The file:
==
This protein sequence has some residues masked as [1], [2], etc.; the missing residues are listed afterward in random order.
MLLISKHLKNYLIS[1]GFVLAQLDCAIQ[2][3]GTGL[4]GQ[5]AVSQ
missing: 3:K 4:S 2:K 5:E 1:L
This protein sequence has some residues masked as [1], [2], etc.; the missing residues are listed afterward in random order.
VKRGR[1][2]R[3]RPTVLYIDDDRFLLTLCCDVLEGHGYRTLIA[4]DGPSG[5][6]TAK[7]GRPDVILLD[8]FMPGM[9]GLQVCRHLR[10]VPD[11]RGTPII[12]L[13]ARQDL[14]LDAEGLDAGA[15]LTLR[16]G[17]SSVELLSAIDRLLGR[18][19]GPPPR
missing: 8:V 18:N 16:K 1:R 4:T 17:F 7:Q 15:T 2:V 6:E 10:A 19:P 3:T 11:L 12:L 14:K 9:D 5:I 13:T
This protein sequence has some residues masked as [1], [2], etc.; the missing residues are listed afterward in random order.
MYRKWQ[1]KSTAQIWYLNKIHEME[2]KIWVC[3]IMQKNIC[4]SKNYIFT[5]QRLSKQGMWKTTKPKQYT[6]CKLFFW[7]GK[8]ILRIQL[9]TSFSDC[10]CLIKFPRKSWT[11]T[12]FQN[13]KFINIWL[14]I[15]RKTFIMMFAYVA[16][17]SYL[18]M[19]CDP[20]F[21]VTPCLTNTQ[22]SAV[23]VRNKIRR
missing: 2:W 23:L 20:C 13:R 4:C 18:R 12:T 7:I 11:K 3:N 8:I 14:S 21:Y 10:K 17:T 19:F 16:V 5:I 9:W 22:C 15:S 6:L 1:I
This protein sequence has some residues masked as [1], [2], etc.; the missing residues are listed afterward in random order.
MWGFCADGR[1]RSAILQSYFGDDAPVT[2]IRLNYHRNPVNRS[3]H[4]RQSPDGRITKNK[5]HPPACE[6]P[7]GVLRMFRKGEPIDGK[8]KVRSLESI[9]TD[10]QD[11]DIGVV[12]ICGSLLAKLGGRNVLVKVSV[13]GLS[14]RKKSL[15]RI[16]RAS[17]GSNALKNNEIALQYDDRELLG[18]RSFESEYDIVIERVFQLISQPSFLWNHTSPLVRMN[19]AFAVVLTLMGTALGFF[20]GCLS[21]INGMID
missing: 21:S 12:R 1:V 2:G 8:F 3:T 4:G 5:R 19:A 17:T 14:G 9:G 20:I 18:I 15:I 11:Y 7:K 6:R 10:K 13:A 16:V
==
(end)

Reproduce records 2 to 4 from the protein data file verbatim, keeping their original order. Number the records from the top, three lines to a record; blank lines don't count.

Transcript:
This protein sequence has some residues masked as [1], [2], etc.; the missing residues are listed afterward in random order.
VKRGR[1][2]R[3]RPTVLYIDDDRFLLTLCCDVLEGHGYRTLIA[4]DGPSG[5][6]TAK[7]GRPDVILLD[8]FMPGM[9]GLQVCRHLR[10]VPD[11]RGTPII[12]L[13]ARQDL[14]LDAEGLDAGA[15]LTLR[16]G[17]SSVELLSAIDRLLGR[18][19]GPPPR
missing: 8:V 18:N 16:K 1:R 4:T 17:F 7:Q 15:T 2:V 6:E 10:A 19:P 3:T 11:L 12:L 14:K 9:D 5:I 13:T
This protein sequence has some residues masked as [1], [2], etc.; the missing residues are listed afterward in random order.
MYRKWQ[1]KSTAQIWYLNKIHEME[2]KIWVC[3]IMQKNIC[4]SKNYIFT[5]QRLSKQGMWKTTKPKQYT[6]CKLFFW[7]GK[8]ILRIQL[9]TSFSDC[10]CLIKFPRKSWT[11]T[12]FQN[13]KFINIWL[14]I[15]RKTFIMMFAYVA[16][17]SYL[18]M[19]CDP[20]F[21]VTPCLTNTQ[22]SAV[23]VRNKIRR
missing: 2:W 23:L 20:C 13:R 4:C 18:R 12:T 7:I 11:K 3:N 8:I 14:S 21:Y 10:K 17:T 19:F 16:V 5:I 9:W 22:C 15:S 6:L 1:I
This protein sequence has some residues masked as [1], [2], etc.; the missing residues are listed afterward in random order.
MWGFCADGR[1]RSAILQSYFGDDAPVT[2]IRLNYHRNPVNRS[3]H[4]RQSPDGRITKNK[5]HPPACE[6]P[7]GVLRMFRKGEPIDGK[8]KVRSLESI[9]TD[10]QD[11]DIGVV[12]ICGSLLAKLGGRNVLVKVSV[13]GLS[14]RKKSL[15]RI[16]RAS[17]GSNALKNNEIALQYDDRELLG[18]RSFESEYDIVIERVFQLISQPSFLWNHTSPLVRMN[19]AFAVVLTLMGTALGFF[20]GCLS[21]INGMID
missing: 21:S 12:R 1:V 2:G 8:F 3:T 4:G 5:R 19:A 17:T 14:G 9:G 20:I 18:I 15:I 11:Y 7:K 6:R 10:K 13:A 16:V